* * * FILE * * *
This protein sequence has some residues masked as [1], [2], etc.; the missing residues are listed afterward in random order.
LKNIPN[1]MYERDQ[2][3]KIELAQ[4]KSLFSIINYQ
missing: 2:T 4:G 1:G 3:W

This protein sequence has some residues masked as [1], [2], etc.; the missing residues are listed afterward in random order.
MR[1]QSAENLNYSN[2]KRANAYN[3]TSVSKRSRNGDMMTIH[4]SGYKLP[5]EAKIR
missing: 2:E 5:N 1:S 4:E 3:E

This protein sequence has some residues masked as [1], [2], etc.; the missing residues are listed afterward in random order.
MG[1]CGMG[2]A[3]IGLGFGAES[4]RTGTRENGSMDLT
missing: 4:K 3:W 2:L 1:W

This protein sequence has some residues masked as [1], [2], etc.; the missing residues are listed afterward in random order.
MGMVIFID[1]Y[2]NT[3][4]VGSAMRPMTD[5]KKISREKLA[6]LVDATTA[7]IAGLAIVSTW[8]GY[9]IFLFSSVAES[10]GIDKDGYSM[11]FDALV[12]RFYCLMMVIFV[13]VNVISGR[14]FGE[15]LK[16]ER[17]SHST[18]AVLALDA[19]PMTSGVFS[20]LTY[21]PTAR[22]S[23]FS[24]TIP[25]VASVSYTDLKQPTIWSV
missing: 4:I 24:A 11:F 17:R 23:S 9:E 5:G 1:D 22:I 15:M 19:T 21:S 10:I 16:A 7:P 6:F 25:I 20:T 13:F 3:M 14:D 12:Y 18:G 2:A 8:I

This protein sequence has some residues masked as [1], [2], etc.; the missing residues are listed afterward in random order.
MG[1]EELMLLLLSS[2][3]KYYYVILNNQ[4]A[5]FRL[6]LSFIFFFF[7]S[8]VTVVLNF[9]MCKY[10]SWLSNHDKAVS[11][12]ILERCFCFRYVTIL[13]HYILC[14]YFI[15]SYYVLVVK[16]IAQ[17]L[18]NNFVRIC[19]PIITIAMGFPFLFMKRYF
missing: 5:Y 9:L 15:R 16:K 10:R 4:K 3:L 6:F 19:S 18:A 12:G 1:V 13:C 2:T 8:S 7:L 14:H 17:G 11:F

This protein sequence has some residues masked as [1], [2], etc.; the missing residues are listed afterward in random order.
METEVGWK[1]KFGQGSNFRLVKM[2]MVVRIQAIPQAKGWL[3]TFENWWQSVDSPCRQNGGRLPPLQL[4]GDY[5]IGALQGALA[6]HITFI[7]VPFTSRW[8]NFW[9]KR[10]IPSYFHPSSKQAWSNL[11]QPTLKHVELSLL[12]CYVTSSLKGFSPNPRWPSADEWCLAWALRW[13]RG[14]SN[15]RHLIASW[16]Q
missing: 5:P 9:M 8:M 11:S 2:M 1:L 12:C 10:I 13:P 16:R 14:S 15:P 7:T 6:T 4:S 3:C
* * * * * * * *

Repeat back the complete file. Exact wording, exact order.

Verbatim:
This protein sequence has some residues masked as [1], [2], etc.; the missing residues are listed afterward in random order.
LKNIPN[1]MYERDQ[2][3]KIELAQ[4]KSLFSIINYQ
missing: 2:T 4:G 1:G 3:W

This protein sequence has some residues masked as [1], [2], etc.; the missing residues are listed afterward in random order.
MR[1]QSAENLNYSN[2]KRANAYN[3]TSVSKRSRNGDMMTIH[4]SGYKLP[5]EAKIR
missing: 2:E 5:N 1:S 4:E 3:E

This protein sequence has some residues masked as [1], [2], etc.; the missing residues are listed afterward in random order.
MG[1]CGMG[2]A[3]IGLGFGAES[4]RTGTRENGSMDLT
missing: 4:K 3:W 2:L 1:W

This protein sequence has some residues masked as [1], [2], etc.; the missing residues are listed afterward in random order.
MGMVIFID[1]Y[2]NT[3][4]VGSAMRPMTD[5]KKISREKLA[6]LVDATTA[7]IAGLAIVSTW[8]GY[9]IFLFSSVAES[10]GIDKDGYSM[11]FDALV[12]RFYCLMMVIFV[13]VNVISGR[14]FGE[15]LK[16]ER[17]SHST[18]AVLALDA[19]PMTSGVFS[20]LTY[21]PTAR[22]S[23]FS[24]TIP[25]VASVSYTDLKQPTIWSV
missing: 4:I 24:A 11:F 17:R 23:S 9:E 5:G 1:D 22:I 15:M 19:T 21:S 10:I 16:A 7:P 6:F 25:I 20:T 13:F 3:M 14:D 12:Y 18:G 2:A 8:I

This protein sequence has some residues masked as [1], [2], etc.; the missing residues are listed afterward in random order.
MG[1]EELMLLLLSS[2][3]KYYYVILNNQ[4]A[5]FRL[6]LSFIFFFF[7]S[8]VTVVLNF[9]MCKY[10]SWLSNHDKAVS[11][12]ILERCFCFRYVTIL[13]HYILC[14]YFI[15]SYYVLVVK[16]IAQ[17]L[18]NNFVRIC[19]PIITIAMGFPFLFMKRYF
missing: 5:Y 9:L 15:R 16:K 10:R 4:K 3:L 6:F 19:S 18:A 12:G 1:V 13:C 2:T 8:S 7:L 14:H 17:G 11:F

This protein sequence has some residues masked as [1], [2], etc.; the missing residues are listed afterward in random order.
METEVGWK[1]KFGQGSNFRLVKM[2]MVVRIQAIPQAKGWL[3]TFENWWQSVDSPCRQNGGRLPPLQL[4]GDY[5]IGALQGALA[6]HITFI[7]VPFTSRW[8]NFW[9]KR[10]IPSYFHPSSKQAWSNL[11]QPTLKHVELSLL[12]CYVTSSLKGFSPNPRWPSADEWCLAWALRW[13]RG[14]SN[15]RHLIASW[16]Q
missing: 5:P 9:M 8:M 11:S 2:M 1:L 12:C 10:I 13:P 16:R 14:S 15:P 7:T 6:T 4:S 3:C